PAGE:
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What are normal blood sugar levels?

Keeping your blood glucose levels in a normal range can help prevent severe and permanent complications such as kidney disease, loss of vision, and heart disease. Having normal blood sugar also will give you more energy throughout the day and lower your risk of developing diabetes.

What is glucose?

Glucose is a simple carbohydrate made up of only one sugar. It is also the primary energy source for our body. Glucose comes from the foods we eat, like bread, fruits, vegetables, and dairy. When we eat, our body processes the glucose in food and transports it to cells through the bloodstream…that’s why we call it blood sugar! Maintaining normal blood sugar levels helps keep your body healthy by preventing weight gain, reducing hormonal imbalances, and keeping your energy levels up. Blood sugars that are too high can have permanent effects on your overall health and blood sugars that are too low can be dangerous and cause immediate health issues. 

High blood sugar levels

Blood sugar is considered to be high if it is greater than 130 mg/dL before a meal or greater than 180 mg/dL within 1-2 hours after eating a meal. High blood sugar is also called hyperglycemia. Most people don’t feel symptoms of high blood sugar until levels are 250 mg/dL or higher. High glucose levels can occur when a person is sick, stressed, eating large amounts of food, or does not have enough insulin. 

Symptoms of high blood sugar can include: 

  • Feeling thirsty
  • Frequent urination
  • Blurry vision
  • Tiredness
  • Headaches

High blood sugar treatment and prevention:

  • Follow a healthy diet
  • Exercise
  • Take medications as directed
  • Monitor glucose levels as directed by your doctor

When to seek emergency medical attention:

  • If you are ill and are unable to keep food and liquids down
  • Your blood sugar levels continue to stay above 240 mg/dL 

Low blood sugar levels

Low blood sugar, or hypoglycemia, happens when your blood sugar drops below 70 mg/dL. Skipping meals, drinking alcohol, certain diabetes medications, or too much insulin can cause your blood sugar to become too low.

Symptoms of low blood sugar levels include:

  • Fatigue
  • Shakiness
  • Irritability
  • Hunger
  • Anxiety
  • Irregular heartbeat
  • Pale skin

If you feel any of these symptoms, you should check your blood sugar with a glucose meter right away. You should immediately consume 15 grams of carbs (such as ½ cup of regular juice or soda or 5-6 hard candies). When you start to feel better and your blood sugar is above 80 mg/dL, you should have a more substantial snack like a peanut butter sandwich or cheese and crackers to keep your sugars up.

If you experience low blood sugars frequently or have severe symptoms from hypoglycemia such as confusion, seizures, blurred vision, and loss of consciousness, seek medical help immediately.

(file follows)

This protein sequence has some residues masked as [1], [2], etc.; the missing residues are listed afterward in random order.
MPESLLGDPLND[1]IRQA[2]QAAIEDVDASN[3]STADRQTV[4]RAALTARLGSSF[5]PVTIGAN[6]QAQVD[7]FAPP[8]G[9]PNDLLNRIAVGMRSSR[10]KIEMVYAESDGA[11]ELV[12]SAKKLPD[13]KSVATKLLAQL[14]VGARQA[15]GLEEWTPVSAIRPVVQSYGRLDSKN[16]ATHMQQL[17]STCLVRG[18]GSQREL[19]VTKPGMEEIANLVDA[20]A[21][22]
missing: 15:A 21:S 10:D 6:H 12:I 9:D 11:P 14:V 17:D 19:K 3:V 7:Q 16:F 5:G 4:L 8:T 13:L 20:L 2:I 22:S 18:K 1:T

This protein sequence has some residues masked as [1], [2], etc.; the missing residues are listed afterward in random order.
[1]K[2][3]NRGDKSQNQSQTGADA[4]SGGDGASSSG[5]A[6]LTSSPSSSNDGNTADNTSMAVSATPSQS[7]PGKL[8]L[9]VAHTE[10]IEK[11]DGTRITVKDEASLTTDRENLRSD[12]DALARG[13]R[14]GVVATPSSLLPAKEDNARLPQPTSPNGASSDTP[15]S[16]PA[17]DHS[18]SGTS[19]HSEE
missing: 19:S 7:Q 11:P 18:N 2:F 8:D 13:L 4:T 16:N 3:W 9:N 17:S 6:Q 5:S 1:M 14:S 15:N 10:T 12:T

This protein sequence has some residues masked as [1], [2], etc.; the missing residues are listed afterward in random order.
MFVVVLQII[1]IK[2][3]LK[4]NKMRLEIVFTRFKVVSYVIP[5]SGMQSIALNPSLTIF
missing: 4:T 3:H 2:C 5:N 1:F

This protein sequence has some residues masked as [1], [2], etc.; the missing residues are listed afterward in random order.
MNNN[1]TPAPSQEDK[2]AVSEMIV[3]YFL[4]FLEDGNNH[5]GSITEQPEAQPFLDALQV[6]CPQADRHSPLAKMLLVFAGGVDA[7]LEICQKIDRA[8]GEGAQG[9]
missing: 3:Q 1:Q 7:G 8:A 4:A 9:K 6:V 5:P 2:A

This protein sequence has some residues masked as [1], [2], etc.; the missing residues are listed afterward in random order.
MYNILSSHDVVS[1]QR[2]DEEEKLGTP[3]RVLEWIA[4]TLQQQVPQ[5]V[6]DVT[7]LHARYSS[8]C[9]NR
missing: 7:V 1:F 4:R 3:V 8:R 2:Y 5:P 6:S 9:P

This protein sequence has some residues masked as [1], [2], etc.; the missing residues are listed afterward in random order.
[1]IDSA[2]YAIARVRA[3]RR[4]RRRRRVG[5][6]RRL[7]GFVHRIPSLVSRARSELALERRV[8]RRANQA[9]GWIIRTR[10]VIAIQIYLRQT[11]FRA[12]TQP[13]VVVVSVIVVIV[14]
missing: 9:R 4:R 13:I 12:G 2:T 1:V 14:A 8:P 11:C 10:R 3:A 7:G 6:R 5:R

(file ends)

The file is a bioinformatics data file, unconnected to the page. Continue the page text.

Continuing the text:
Normal blood sugar levels

Having normal blood sugar levels is important in preventing both short and long-term medical conditions. Normal glucose levels can vary depending on when you’ve eaten your last meal or if you have pre-existing medical conditions such as diabetes. A typical normal range is:

  • Before a meal/fasting: between 80 and 130 mg/dL
  • 2 hours after a meal: lower than 180 mg/dL

Depending on age, weight, and other health issues, normal blood sugar levels may be different for you. Speak to your doctor to determine what your “normal” blood sugar range is. 

Ways to prevent high and low blood glucose levels may include: 

  • Eat foods that are low in calories, saturated fat, trans fat, refined sugar, and salt
  • Eat meals on a regular schedule
  • Exercise regularly
  • Count carbs and avoid processed foods when possible
  • Track physical activity
  • Drink water
  • Eat whole foods such as fruits and vegetables
  • Limit alcohol intake

Keeping your levels in a normal range by using these tips will help you achieve a healthier lifestyle and keep stress and hormone levels balanced.

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“Manage Blood Sugar” Centers for Disease Control and Prevention, 6 May 2021,

“Monitoring Your Blood Sugar” Centers for Disease Control and Prevention, 6 May 2021,

“Hyperglycemia in diabetes” Mayo Clinic, 6 May 2021,
“Hypoglycemia” Mayo Clinic, 6 May 2021,

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Dr. Joanna L. Hodder

Dr. Joanna L. Hodder is a transitions of care pharmacist for a large hospital system in Denver, Colorado. She received her BA in English Literature from Iowa State University and PharmD from University of Minnesota College of Pharmacy. Dr. Hodder completed a post-graduate year 1 (PGY-1) residency at Northeast Iowa Family Practice Center, where she delivered quality patient care in both hospital and primary care settings. She is passionate about empowering patients to take charge of their health through evidence-based education and improving access to medications. When she isn’t working closely with patients, Dr. Hodder enjoys gardening, hiking with her dog, and yoga.




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